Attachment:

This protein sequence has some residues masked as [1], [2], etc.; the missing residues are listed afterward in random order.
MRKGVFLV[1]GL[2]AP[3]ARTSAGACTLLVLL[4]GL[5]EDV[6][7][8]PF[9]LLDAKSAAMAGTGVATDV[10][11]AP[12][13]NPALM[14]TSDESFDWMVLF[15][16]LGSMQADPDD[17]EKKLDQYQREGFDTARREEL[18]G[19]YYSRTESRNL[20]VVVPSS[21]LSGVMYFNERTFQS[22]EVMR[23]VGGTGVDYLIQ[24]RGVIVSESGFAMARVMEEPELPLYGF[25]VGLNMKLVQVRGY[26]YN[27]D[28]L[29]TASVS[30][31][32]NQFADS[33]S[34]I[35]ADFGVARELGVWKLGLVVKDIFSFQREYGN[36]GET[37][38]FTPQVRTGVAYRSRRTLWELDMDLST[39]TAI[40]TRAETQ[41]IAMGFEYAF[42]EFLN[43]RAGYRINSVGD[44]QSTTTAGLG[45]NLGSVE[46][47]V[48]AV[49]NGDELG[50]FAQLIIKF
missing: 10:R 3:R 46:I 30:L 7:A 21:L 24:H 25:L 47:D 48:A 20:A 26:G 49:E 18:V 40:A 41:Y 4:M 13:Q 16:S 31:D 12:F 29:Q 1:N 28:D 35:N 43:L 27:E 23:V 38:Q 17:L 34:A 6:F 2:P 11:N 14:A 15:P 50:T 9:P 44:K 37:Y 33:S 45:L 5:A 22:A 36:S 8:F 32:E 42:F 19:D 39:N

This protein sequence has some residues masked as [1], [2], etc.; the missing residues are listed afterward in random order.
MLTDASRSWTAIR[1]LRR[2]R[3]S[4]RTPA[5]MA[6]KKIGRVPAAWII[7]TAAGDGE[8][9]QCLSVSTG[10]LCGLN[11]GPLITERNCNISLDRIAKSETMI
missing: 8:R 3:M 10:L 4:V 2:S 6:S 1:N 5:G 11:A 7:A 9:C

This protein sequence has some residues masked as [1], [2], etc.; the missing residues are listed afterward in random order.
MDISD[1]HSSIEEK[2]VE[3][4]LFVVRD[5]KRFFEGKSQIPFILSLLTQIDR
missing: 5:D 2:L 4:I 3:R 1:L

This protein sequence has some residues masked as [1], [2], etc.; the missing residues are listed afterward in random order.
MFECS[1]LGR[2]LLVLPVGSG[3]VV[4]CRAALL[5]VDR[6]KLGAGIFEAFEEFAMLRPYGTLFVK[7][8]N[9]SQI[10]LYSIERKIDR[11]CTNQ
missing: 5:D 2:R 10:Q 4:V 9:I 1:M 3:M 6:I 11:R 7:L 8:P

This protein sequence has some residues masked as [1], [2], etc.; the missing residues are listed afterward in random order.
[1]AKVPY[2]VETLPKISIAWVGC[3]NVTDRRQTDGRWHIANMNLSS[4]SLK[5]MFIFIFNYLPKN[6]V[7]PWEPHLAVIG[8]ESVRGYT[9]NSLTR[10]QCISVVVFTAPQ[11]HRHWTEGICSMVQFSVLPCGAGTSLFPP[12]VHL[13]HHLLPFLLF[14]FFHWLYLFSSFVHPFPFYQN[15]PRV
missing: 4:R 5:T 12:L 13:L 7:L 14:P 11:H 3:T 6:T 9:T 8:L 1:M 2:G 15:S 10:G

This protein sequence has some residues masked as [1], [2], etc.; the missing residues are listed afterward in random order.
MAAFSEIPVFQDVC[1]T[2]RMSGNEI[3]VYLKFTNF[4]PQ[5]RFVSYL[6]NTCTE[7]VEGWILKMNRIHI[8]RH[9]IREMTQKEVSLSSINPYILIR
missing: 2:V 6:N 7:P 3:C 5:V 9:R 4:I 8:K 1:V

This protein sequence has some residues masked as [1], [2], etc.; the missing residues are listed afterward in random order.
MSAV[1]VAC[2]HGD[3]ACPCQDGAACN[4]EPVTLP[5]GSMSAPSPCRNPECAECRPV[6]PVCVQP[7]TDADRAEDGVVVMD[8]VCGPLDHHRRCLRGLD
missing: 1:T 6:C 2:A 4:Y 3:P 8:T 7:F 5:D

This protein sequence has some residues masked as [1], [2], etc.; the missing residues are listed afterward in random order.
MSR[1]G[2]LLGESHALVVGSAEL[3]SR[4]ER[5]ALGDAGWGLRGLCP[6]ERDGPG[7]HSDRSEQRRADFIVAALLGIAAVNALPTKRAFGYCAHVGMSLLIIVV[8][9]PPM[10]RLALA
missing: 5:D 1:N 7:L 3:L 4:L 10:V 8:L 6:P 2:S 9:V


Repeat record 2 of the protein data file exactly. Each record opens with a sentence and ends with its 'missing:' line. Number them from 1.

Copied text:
This protein sequence has some residues masked as [1], [2], etc.; the missing residues are listed afterward in random order.
MLTDASRSWTAIR[1]LRR[2]R[3]S[4]RTPA[5]MA[6]KKIGRVPAAWII[7]TAAGDGE[8][9]QCLSVSTG[10]LCGLN[11]GPLITERNCNISLDRIAKSETMI
missing: 8:R 3:M 10:L 4:V 2:S 6:S 1:N 5:G 11:A 7:A 9:C